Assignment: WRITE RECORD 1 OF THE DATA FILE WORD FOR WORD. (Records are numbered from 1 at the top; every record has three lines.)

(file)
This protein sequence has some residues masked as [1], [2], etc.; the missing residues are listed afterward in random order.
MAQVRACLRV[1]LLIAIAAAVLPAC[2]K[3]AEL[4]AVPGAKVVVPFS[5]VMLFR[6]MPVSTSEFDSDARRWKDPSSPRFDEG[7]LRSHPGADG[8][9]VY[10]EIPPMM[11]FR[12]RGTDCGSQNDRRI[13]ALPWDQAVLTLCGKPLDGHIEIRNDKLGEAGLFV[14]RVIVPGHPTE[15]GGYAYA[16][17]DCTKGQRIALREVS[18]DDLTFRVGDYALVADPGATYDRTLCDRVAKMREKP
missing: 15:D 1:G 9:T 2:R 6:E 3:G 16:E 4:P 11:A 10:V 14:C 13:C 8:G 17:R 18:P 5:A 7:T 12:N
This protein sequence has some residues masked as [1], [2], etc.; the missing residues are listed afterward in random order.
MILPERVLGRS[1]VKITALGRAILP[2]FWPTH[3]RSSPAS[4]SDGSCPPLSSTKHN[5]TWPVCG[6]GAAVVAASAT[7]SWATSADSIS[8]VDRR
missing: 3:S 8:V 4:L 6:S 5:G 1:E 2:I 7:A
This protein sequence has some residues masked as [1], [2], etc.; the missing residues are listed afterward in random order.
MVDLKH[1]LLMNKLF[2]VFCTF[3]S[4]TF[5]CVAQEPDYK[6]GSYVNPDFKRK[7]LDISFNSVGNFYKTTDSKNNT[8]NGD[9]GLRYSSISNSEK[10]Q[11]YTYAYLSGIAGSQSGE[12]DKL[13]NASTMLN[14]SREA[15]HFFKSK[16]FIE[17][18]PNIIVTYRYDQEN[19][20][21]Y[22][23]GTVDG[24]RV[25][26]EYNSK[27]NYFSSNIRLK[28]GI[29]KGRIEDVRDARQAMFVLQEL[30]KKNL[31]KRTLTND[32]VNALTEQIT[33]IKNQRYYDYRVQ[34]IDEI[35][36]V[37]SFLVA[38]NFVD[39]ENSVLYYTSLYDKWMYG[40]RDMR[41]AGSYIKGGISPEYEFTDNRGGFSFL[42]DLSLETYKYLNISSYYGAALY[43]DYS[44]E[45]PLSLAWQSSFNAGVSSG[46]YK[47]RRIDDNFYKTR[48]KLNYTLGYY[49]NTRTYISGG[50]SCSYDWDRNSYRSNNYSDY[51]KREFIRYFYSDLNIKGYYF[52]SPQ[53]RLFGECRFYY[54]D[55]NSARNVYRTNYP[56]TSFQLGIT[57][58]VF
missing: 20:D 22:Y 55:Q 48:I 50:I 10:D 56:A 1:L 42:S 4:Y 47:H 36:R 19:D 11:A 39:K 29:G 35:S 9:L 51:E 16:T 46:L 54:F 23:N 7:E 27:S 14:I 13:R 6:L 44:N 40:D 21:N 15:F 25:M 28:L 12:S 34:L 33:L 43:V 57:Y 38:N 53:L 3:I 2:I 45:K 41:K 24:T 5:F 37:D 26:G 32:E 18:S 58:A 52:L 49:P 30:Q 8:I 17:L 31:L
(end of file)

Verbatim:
This protein sequence has some residues masked as [1], [2], etc.; the missing residues are listed afterward in random order.
MAQVRACLRV[1]LLIAIAAAVLPAC[2]K[3]AEL[4]AVPGAKVVVPFS[5]VMLFR[6]MPVSTSEFDSDARRWKDPSSPRFDEG[7]LRSHPGADG[8][9]VY[10]EIPPMM[11]FR[12]RGTDCGSQNDRRI[13]ALPWDQAVLTLCGKPLDGHIEIRNDKLGEAGLFV[14]RVIVPGHPTE[15]GGYAYA[16][17]DCTKGQRIALREVS[18]DDLTFRVGDYALVADPGATYDRTLCDRVAKMREKP
missing: 15:D 1:G 9:T 2:R 6:E 3:G 16:E 4:P 11:A 10:V 14:C 13:C 8:G 17:R 18:P 5:A 7:T 12:N